Sunday, June 26, 2011

Workshops, workshops, workshops

It's the end of a very busy fortnight. We're not quite finished yet. We still have one more "planning lessons" workshop for 40 teachers on Tuesday morning and another "Methodology and Resources" one in the afternoon of the same day. Then, we're all done for the time being and all that remains before we come home for a well deserved break in July is to do all of the reports for the District, the Mayor and the Ministry and visit one or two schools more for follow up.

We've put together a few more pictures of the workshops. So, just click on the link below and you'll see a bit more of what we've been up to.

Rwanda Workshops June 2011

Our visit to Nzige

Cam in her tropical garden

You will have seen in previous posts that our VSO colleague, Camilla has joined us on a few occasions in Rwamagana. Now it was our turn to visit her. In fact, we were her first visitors and the second of our Sector Workshops was to be in the Teacher Training College where she is a Lecturer in Methodology and her main work is to set up a resource centre using local materials. The workshop was in her well-equipped resource centre. She has done an amazing job and transformed the place from a room with no windows and furniture to an Aladdin’s Cave of resources, almost all of which she has made herself. A very talented lady!

She lives in Nzige which is an hour’s moto ride from our home over the most varied scenery you could possibly imagine from rolling hills, rice fields, valleys, remote villages and lines of trees with ditches sprouting water lilies to hundreds of people walking to market and the fields, collecting water or just passing the time of day. It’s a hard ride and so far we are the only ones that have done it from the VSO community because of its remoteness. Camilla lives in a house in the centre of town and, being the only Muzungu, is the centre of attention as you can imagine. She has a beautiful garden which she tells us she doesn’t have to lift a finger to maintain. She gave us a brilliant weekend and bought a mattress in our honour. Well done, Cam, for being one of VSOs country cousins!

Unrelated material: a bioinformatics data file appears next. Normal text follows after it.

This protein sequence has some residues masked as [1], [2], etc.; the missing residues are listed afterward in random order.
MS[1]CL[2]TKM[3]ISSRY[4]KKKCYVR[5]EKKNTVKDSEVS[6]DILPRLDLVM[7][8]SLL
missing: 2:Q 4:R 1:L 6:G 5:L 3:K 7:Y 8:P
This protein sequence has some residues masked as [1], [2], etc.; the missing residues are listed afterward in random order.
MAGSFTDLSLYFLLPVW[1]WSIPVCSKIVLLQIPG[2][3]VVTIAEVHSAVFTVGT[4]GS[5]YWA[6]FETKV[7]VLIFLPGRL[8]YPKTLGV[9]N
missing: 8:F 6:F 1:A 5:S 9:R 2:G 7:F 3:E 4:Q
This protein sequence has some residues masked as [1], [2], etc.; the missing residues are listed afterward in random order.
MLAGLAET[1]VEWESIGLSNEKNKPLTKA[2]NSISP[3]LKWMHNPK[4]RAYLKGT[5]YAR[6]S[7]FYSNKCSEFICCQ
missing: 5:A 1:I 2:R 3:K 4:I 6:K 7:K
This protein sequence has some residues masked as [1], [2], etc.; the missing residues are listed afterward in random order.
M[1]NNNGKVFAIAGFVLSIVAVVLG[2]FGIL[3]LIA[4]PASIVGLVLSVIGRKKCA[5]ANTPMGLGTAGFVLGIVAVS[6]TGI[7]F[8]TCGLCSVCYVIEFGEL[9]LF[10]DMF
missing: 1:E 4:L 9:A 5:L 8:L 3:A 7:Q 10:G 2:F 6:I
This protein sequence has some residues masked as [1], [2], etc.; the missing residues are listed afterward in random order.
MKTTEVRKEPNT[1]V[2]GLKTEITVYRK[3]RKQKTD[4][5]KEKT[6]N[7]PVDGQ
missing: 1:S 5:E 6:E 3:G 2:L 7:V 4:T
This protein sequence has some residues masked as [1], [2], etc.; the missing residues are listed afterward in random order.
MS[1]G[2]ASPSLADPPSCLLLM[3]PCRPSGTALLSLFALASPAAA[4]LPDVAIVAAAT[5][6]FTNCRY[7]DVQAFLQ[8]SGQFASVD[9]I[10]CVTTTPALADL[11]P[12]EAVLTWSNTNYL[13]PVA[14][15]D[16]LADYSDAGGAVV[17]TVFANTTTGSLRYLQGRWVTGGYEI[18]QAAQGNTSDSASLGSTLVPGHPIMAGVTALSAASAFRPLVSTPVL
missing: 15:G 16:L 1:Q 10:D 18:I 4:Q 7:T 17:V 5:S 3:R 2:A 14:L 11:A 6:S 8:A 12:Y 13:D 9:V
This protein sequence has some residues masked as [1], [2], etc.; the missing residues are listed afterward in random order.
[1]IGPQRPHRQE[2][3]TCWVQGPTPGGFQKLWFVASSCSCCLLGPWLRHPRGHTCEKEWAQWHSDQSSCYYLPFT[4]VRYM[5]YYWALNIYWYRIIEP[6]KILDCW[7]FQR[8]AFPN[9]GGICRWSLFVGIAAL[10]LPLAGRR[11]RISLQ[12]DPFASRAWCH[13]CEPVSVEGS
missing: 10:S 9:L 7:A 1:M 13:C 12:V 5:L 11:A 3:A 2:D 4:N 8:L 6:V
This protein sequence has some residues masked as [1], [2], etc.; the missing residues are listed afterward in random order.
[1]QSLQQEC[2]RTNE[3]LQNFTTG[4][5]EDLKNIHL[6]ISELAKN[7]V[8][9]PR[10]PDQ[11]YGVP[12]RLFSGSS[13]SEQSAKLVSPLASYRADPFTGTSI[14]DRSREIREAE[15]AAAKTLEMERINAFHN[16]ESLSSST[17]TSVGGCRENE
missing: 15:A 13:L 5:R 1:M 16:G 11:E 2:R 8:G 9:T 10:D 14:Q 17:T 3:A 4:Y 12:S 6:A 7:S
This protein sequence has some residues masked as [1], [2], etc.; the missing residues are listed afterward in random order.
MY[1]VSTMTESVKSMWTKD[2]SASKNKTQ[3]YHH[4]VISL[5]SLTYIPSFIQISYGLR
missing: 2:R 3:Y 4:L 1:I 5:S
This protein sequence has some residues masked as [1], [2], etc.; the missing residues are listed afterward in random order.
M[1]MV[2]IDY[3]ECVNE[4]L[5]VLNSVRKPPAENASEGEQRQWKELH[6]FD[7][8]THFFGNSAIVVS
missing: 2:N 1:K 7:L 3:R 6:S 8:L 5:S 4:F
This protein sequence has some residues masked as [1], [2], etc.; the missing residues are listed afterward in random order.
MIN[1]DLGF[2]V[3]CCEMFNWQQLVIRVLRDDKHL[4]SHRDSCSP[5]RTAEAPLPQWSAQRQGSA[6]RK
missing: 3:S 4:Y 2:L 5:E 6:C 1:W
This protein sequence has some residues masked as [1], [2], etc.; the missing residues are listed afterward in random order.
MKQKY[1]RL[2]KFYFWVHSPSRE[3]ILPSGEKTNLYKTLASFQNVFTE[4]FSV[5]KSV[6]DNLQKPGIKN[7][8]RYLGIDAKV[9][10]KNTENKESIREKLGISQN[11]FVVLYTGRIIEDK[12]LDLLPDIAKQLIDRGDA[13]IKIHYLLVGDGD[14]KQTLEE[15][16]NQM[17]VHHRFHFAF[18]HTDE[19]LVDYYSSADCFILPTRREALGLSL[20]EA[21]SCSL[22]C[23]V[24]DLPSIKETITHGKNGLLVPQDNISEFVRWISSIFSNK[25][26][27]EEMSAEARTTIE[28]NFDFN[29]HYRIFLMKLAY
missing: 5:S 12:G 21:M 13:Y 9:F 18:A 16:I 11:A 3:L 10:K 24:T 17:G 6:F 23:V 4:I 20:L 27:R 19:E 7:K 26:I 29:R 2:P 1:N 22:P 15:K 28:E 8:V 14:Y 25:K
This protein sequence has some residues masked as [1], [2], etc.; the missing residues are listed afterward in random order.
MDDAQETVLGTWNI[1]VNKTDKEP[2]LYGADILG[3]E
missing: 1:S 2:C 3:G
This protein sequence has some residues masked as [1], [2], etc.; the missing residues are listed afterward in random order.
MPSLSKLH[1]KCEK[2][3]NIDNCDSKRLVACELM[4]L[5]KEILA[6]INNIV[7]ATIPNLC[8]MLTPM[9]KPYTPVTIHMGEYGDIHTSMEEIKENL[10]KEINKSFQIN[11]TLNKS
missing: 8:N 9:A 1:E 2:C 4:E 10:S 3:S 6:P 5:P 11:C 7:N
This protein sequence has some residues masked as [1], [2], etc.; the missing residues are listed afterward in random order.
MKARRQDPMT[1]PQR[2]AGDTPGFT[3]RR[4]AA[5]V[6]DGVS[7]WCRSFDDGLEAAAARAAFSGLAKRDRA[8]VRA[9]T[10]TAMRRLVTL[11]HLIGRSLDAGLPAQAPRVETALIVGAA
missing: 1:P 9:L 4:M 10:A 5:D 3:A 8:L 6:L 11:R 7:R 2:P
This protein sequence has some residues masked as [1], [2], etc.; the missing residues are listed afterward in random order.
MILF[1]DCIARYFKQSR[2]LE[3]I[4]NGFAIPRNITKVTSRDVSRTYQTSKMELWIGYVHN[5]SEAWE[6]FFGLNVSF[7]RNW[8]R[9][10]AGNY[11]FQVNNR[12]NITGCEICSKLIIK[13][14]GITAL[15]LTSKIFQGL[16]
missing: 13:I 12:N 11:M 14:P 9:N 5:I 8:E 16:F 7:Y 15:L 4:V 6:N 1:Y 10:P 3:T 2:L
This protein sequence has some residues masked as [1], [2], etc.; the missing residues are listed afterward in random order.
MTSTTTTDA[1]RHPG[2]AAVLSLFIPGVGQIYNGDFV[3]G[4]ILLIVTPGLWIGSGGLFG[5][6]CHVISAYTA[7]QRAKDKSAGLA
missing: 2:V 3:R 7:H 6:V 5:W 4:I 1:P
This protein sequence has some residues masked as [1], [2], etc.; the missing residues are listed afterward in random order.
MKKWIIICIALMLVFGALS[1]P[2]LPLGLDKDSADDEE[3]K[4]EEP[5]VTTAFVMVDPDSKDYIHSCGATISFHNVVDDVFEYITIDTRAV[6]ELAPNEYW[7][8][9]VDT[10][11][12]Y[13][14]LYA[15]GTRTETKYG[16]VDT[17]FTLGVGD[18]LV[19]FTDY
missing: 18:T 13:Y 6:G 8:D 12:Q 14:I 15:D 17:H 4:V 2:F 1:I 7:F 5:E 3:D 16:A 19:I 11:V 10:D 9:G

Nzige Residence

Sector Headteacher Workshops

Workshop in Cam's Teacher Resource Centre
The first workshop we did was for Headteachers in the Kigabiro and Muhazi sectors on leadership and management in March. Since then, we have done training for newly appointed Headteachers and have been visiting schools on a day to day basis. The plan was to do it for all of the sectors in the district. This involves grouping sectors (or sub-districts), finding a venue in the middle and inviting all school Heads for the one day workshop. So, we have done three of them in the last two weeks and, I’m pleased to say, that now all 75 Heads in the Rwamagana District have been involved.